Following the success of Hyderabad’s Human Library, Delhi had its first of its kind human library on Sunday (June 18) at Innov8 co-working space in Connaught Place. The aim of a Human Library is to let people borrow persons and listen to their stories in a group. In this way, the storyteller becomes the book itself and the readers sits alongside to hear rather than read.
The human stories emulate a sense of knowledge and understanding of wider issues — be it stereotypes, gender issues, social issues into the readers (or listeners). The idea is to widen our horizons through experiences of others
Originated in Copenhagen, Denmark, Human Library has travelled all the way to India — its capital city and other metro cities.
The human stories emulate a sense of knowledge and understanding of wider issues — be it stereotypes, gender issues, social issues into the readers (or listeners). The idea is to widen our horizons through experiences of others because many times people don’t have the habit of reading but everyone can listen to others as we normally do. And the best part about a human book is that there are no lapses in your mind at the end of the story because one can always ask questions and clear their insight.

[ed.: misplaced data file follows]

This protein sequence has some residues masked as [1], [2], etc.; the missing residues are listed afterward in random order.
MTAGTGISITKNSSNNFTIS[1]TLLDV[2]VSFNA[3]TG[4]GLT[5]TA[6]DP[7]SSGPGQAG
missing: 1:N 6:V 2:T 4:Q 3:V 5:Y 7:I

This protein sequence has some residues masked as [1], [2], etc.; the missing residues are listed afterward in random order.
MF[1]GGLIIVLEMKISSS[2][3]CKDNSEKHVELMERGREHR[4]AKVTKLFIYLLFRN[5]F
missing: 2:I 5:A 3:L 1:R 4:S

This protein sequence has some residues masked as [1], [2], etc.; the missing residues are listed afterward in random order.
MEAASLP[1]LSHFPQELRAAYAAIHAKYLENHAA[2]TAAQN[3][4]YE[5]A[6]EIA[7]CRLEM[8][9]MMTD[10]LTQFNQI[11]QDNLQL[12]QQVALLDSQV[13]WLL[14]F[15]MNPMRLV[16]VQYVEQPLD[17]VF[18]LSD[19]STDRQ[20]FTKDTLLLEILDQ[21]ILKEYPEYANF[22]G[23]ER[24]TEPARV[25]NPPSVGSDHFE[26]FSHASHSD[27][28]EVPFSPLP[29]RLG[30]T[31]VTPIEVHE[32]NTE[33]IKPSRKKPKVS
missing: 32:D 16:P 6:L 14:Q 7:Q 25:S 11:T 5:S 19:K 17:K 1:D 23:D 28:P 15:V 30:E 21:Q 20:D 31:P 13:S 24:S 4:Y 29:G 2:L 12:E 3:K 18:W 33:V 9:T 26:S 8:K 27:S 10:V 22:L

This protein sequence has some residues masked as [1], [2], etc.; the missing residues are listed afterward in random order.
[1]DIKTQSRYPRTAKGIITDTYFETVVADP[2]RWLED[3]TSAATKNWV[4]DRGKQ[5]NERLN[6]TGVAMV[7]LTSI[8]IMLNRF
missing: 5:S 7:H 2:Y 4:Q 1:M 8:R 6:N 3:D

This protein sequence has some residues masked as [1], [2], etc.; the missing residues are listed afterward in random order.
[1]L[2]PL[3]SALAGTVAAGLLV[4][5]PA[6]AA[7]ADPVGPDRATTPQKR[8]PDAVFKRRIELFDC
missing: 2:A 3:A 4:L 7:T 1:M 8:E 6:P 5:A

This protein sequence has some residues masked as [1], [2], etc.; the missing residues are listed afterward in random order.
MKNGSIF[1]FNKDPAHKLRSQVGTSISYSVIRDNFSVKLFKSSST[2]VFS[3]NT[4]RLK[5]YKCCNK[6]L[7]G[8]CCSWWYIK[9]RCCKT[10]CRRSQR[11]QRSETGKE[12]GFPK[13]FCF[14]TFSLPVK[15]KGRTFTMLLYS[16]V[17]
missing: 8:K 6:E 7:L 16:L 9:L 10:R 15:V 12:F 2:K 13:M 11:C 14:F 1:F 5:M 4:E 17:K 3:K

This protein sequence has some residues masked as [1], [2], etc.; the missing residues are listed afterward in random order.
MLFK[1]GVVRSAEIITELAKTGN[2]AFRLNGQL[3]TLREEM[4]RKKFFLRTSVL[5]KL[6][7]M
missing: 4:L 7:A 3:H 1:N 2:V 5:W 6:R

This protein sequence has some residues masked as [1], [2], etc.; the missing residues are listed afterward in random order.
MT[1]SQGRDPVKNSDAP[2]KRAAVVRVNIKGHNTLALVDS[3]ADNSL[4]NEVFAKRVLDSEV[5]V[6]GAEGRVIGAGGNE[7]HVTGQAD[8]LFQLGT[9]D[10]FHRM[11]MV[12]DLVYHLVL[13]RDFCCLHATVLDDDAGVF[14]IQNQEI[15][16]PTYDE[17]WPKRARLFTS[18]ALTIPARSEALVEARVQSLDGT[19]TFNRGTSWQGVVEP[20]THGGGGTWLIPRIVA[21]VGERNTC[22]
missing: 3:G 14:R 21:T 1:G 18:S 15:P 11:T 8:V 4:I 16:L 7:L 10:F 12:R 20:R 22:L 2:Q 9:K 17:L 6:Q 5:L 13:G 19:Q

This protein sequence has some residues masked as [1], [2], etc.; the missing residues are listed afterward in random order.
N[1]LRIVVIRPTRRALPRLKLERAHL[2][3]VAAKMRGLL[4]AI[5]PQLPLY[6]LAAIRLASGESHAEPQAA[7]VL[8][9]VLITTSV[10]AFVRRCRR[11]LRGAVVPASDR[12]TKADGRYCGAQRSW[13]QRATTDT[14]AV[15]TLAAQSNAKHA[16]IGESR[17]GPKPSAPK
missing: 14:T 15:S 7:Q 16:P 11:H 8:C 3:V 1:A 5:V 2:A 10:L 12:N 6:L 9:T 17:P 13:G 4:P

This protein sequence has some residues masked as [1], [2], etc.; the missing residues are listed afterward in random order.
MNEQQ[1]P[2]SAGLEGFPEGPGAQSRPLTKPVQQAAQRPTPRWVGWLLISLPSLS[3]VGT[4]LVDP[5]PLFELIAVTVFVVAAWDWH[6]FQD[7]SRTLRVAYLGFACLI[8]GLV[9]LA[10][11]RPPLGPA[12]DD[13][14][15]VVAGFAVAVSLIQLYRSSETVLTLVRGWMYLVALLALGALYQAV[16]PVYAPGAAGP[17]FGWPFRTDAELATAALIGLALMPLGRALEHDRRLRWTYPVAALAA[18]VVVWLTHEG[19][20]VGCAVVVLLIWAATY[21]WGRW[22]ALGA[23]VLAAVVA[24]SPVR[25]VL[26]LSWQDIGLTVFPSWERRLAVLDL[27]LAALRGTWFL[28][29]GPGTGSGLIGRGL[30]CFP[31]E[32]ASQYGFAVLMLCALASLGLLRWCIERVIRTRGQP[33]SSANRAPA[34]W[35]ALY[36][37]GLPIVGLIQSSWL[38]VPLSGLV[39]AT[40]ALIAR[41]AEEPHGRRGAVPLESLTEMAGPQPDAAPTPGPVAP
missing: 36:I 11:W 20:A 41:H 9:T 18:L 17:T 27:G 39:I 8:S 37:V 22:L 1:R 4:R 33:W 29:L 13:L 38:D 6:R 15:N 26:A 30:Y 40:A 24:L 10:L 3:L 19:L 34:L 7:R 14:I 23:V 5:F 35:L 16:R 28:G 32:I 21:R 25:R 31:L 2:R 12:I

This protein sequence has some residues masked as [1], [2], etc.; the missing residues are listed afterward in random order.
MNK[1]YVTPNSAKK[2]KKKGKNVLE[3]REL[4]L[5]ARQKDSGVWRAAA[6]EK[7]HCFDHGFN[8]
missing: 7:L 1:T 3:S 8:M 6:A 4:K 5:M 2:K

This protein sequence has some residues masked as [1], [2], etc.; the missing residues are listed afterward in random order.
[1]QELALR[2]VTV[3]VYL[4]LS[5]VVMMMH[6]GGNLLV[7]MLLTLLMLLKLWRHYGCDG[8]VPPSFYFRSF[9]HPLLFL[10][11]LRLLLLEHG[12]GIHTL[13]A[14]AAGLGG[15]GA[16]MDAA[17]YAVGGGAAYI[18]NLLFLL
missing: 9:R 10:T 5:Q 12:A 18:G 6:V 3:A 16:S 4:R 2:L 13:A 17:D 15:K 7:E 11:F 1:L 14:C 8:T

Delhi’s Human Library attracted hundreds of people who came just to experience how it is going to work out. As people sat for the book-reading sessions, they came out inspired, awakened and in awe of the books.
The Library consisted of 11 books in total namely — Another High, The Rover, Break Free, Tea Leaves and Books, The Artefact Hunter, Cancer Survivor, Writings on the Blackboard, Nam-Myoho-Renge-Kyo, Himalayan Conservationist, Differently and Able and Be Not a Victim but a Fighter. And mind you, these are people, who have given their stories these titles.
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During a 20-minute session of Break Free, the book told its readers its story of how it broke free from a non-consensual marriage.
“Education became the foundation of what I am as it was one thing that I kept going back to. I know it sounds huge but if you have an adequate education then you can actually rock the world!,” said one of the books who broke free with the help of correct knowledge and how education became her biggest asset. This story left the readers awe-inspired of Break Free and with a sense of what happens when a partner’s consent in marriage has no respect. The book today runs a platform called Ungender where she provides legal counseling to distressed people.
Another story of The Rover evoked a larger sense of liberation for young women in the country who often find it hard to convince their parents to let them travel solo. This is a story of perseverance, passion and love for trekking that led a person to traverse 23,800 km, visiting 17 countries in a single car with no backup and one woman who knows no boundaries.
The Human Library in Delhi turned out to be a huge success as people took time out on a Sunday afternoon to come and be a part of a novel experience.
Here’s to many more such enlightening experiences!